• 0: the default status when new nodes join the queue.

A positive number means that the node does not need to wake up, so in some cases, you only need to judge the positive and negative values of the value.

AQS exclusive mode source code

Start with ReentrantLock to learn about the source code in AQS exclusive mode.

Test code:

public class AQSTest implements Runnable{

    static ReentrantLock reentrantLock = new ReentrantLock();
    public static void main(String[] args) throws InterruptedException {
        AQSTest aqsTest = new AQSTest();
        Thread t1 = new Thread(aqsTest);
        Thread t2 = new Thread(aqsTest);
 * Execution takes 5 seconds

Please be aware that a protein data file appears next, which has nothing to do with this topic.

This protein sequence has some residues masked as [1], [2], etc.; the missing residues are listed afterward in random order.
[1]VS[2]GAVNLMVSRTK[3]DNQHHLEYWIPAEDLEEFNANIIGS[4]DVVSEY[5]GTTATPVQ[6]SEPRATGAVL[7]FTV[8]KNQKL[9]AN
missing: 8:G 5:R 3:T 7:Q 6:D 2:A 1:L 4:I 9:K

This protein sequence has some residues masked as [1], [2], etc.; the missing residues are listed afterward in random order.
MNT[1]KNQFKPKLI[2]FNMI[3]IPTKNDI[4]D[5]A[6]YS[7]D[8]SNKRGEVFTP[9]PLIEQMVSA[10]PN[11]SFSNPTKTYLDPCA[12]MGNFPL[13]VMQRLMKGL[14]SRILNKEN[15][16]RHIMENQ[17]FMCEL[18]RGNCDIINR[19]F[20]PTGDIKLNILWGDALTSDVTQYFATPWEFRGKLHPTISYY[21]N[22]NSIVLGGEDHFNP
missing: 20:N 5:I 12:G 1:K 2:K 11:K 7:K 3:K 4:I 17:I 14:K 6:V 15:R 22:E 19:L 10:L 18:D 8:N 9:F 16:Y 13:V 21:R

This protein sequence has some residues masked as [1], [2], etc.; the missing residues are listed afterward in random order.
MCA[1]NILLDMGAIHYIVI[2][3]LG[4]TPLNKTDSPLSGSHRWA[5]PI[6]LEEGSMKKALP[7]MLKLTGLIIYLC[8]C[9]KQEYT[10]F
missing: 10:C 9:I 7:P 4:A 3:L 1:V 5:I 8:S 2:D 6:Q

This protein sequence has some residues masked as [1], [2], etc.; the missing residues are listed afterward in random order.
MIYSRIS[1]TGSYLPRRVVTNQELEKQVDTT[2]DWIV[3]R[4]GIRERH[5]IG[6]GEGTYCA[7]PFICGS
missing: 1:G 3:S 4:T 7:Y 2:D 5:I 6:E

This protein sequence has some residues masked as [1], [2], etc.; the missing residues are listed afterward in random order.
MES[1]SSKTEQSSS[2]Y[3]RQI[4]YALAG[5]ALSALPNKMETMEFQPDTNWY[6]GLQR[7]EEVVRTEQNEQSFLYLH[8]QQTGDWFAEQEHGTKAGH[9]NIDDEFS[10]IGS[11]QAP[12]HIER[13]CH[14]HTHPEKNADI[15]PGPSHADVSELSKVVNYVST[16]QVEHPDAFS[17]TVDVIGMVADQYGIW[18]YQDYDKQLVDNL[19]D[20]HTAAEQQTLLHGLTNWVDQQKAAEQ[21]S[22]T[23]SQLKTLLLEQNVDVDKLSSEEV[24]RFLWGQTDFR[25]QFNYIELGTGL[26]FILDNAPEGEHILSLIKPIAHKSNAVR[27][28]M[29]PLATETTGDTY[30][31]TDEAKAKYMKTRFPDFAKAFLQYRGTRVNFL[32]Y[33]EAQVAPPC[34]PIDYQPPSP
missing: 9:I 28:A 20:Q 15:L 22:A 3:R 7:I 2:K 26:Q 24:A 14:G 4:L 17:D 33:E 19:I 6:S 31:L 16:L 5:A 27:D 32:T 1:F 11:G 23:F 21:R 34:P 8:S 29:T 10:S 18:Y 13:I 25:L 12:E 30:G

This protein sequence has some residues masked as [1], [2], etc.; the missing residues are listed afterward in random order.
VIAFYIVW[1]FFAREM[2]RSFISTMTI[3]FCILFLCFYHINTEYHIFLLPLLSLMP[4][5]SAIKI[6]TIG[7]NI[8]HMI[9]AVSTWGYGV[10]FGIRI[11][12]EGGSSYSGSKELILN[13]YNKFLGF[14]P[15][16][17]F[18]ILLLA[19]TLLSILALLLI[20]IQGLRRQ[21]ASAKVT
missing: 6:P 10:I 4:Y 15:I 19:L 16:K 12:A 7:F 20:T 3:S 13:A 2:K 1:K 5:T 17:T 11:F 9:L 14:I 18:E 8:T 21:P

public void run() {
        try {
        } catch (InterruptedException e) {
        }finally {

The test code simulates the scene of two threads competing for locks. One thread obtains the lock first, and the other thread enters the queue to wait. Five seconds later, the first thread releases the thread, and the second thread obtains the lock.

Acquire lock

The acquire method in AQS provides the ability to acquire locks in exclusive mode.

 * Acquires in exclusive mode, ignoring interrupts. Implemented
 * by invoking at least once {@link #tryAcquire},
 * returning on success. Otherwise the thread is queued, possibly
 * repeatedly blocking and unblocking, invoking {@link
 * #tryAcquire} until success. This method can be used
 * to implement method {@link Lock#lock}.
 * @param arg the acquire argument. This value is conveyed to
 * {@link #tryAcquire} but is otherwise uninterpreted and
 * can represent anything you like.
public final void acquire(int arg) {
    if (!tryAcquire(arg) &&
        acquireQueued(addWaiter(Node.EXCLUSIVE), arg))